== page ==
Geopolitical tensions rattle the market
The Korean markets tumbled on Monday as rising geopolitical tension on the Korean Peninsula continued to worsen investor sentiment.
The benchmark index, the Kospi, closed at 2,133.32, down 18.41 points or 0.86 percent from the previous trading day. Analysts partly attributed Monday’s decline to heightened worries about the security situation in Korea and expectations that Pyongyang might stage another nuclear test soon. On Monday, the South Korean military confirmed the United States was sending a nuclear-powered aircraft carrier and battle group to waters near the Korean Peninsula to respond to North Korean provocations.
Investor sentiment was also limited by the U.S. military strike in Syria, which could have adverse impacts on the U.S. stock market down the road.
“The decline in the U.S. stock market, sparked by lackluster job figures and concerns over Washington’s strike on Syria, gave impact [on the Korean stock market],” said Kim Byong-yon, an analyst at NH Investment & Securities.
Foreign and institutional investors each sold local shares worth 54.0 billion won ($47.3 million) and 4.3 billion won on Monday, while retail investors scooped up 6.4 billion won.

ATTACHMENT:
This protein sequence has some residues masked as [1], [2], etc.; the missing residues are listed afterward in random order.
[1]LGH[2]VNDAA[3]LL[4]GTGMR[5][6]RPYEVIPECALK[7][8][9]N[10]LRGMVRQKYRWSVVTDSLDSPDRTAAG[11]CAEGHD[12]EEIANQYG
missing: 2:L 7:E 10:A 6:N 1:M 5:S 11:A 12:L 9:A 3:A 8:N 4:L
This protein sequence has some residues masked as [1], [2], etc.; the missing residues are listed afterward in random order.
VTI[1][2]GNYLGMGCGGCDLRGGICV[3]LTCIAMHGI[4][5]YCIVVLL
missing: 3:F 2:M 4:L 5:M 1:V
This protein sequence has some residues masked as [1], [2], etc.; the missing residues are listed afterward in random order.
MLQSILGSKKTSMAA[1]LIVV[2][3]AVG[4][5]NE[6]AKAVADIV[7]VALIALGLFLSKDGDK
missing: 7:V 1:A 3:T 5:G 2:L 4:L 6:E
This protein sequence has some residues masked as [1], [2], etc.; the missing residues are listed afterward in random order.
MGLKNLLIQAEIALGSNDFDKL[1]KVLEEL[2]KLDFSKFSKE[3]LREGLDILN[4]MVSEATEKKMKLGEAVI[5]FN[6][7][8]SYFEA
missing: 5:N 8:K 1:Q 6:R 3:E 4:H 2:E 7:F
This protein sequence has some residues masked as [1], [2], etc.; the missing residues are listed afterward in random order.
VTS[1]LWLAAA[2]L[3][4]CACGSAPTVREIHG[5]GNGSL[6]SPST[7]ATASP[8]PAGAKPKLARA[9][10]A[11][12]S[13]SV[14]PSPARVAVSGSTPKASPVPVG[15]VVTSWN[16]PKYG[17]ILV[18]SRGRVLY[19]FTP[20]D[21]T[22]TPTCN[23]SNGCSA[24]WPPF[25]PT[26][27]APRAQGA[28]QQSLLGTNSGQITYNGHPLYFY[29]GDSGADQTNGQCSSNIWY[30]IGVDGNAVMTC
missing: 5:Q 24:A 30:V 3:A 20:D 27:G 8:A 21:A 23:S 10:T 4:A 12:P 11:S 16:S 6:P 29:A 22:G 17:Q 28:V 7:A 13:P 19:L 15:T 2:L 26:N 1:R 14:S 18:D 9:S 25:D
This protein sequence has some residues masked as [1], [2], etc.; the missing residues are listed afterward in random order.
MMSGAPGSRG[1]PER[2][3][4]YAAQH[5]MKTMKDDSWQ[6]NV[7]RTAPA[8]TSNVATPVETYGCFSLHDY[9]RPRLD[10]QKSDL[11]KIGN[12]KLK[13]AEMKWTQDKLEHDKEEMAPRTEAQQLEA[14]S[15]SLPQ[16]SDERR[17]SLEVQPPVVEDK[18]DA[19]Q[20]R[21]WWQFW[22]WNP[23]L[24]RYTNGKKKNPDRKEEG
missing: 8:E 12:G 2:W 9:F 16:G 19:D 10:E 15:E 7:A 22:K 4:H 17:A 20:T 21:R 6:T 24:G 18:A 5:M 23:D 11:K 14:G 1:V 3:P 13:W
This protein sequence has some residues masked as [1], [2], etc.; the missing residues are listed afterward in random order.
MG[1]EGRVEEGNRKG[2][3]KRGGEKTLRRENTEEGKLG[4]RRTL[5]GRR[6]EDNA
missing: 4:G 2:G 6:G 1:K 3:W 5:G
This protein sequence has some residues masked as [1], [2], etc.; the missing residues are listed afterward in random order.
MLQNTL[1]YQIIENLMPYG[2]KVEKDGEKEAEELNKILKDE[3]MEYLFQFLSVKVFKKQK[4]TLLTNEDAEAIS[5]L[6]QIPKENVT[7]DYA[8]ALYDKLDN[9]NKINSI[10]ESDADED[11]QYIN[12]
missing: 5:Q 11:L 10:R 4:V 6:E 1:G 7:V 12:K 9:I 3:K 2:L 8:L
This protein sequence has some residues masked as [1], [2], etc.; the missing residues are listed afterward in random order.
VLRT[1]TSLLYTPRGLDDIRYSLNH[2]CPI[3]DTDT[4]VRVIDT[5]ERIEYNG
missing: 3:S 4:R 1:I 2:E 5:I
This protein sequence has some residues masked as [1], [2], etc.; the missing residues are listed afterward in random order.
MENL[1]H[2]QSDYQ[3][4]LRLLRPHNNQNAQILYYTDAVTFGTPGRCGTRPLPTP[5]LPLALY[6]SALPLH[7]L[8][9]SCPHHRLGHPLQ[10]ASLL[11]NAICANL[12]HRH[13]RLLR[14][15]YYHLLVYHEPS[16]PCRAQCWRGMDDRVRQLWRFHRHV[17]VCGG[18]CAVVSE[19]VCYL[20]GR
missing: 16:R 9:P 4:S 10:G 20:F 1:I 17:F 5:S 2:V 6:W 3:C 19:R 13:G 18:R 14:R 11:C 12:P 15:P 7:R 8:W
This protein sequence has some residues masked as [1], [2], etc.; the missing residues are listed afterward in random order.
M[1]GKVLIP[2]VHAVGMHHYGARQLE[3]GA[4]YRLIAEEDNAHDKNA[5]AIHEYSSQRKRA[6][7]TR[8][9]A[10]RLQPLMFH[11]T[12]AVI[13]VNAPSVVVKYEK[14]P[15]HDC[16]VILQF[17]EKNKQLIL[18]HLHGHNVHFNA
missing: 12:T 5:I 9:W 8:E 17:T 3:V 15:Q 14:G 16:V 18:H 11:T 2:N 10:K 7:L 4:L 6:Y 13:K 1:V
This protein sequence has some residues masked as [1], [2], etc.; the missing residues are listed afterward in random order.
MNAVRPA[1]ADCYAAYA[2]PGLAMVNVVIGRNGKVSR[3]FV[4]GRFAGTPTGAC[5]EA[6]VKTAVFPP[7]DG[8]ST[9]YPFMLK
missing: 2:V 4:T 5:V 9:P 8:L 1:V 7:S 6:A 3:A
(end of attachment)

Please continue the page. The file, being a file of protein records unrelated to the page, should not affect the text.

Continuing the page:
By sector, securities and banking fell 2.2 percent each, and transportation went down 2.1 percent.
Although most large-cap shares in the index were in the negative terrain, market bellwether Samsung Electronics still managed to close higher, up 0.82 percent to 2,097,000 won on Monday. Auto giant Hyundai Motor rose 1.04 percent to close at 146,000 won.
The secondary Kosdaq snapped a three-day rally and dropped 13.91 points, or 2.20 percent, to close at 619.41 on Monday.
Celltrion, a pharmaceutical company, shrank 1.66 percent to 88,600 won, and Kakao, operator of Korea’s top messaging app, lost 1.96 percent to end at 84,900 won.
The local currency closed at 1,142.20 won against the U.S. dollar, down 7.7 won from the previous trading session.
The yield on three-year government bonds rose four basis points to 1.72 percent, and returns on 10-year bonds gained six basis points to close at 2.25 percent.
BY CHOI HYUNG-JO, YONHAP [firstname.lastname@example.org]